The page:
Ultimately, look at whether your online footprint is going to attract or repel your ideal team members. This includes your portfolio or case studies—from a candidate perspective, do these reflect what people will be doing?
This work can really pay off—several of my clients get unsolicited resumes from qualified candidates nearly every day, primarily because they’ve made sure their employer brand matches reality.
6) Actively look for unhappy employees at other agencies.
Ultimately, I think you should embrace poaching—focus your energies on keeping people happy and you don’t need to worry about their leaving. More on that in a future article.
You can do some of this online, but it’s easier at networking events—assume if you cold-email someone who’s not unhappy, they may report it to their boss.
7) Have a “Plan B” if any of your current employees were to quit.
Having a “Plan B” for current employees applies regardless of whether you’re closing new deals—your existing employees could leave at any time.
Make a list of all of your current employees—with help from department directors if you don’t know everyone directly—and identify how you’d handle their job if they quit. You’ll probably do a mix of existing employees and freelancers.
You may find for some people, you don’t want or don’t need to replace them. In those cases, think hard about why you haven’t terminated them already.
8) Create “Office Hours” to make it easier to meet regularly.
It’s hard—yet important—to make time to meet with prospective candidates. Holding regular Office Hours makes it easier to say “yes” to meetings with people who aren’t an obvious fit but who could be a match.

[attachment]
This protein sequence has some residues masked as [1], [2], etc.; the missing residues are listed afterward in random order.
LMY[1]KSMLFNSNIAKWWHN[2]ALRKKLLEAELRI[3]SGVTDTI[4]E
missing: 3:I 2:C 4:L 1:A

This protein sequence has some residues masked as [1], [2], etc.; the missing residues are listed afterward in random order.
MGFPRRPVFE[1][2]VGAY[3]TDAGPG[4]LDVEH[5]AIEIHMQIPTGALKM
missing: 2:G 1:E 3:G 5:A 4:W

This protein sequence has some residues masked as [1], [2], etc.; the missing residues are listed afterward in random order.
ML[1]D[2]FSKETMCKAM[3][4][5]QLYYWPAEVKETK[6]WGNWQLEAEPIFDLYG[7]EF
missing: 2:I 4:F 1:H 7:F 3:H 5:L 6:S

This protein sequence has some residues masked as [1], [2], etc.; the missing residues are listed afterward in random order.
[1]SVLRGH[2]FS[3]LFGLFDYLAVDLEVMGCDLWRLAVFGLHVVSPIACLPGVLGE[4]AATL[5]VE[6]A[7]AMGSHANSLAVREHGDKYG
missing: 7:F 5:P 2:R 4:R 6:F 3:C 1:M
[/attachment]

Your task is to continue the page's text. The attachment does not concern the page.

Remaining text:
That’s how I hired my second Account Coordinator in 2010—the first person quit 8 months into the job. I had a great new hire start a month later—because we’d already done a speculative coffee several months earlier, before I knew I needed to hire her.
For more on the topic, read my article on how to start your own Office Hours.
Keep in mind that for top-choice candidates, you should make time around their schedule—including meeting before or after the workday. Your willingness to be flexible goes a long way when someone’s a strong candidate with options.
Applying this at your agency
While there are plenty of things that’ll make you panic as an agency owner, recruiting doesn’t have to be one of them—if you adopt an “Always Be Recruiting” mindset.
By the way, how did things turn out for the agency that landed the $20K/month client with no one to do the work? Things got a lot better—I helped my client recruit people to do the immediate work, add processes to keep up with the new work, and repair his relationship with the client about the missed deliverables.
Question: What would life be like if you made time to Always Be Recruiting?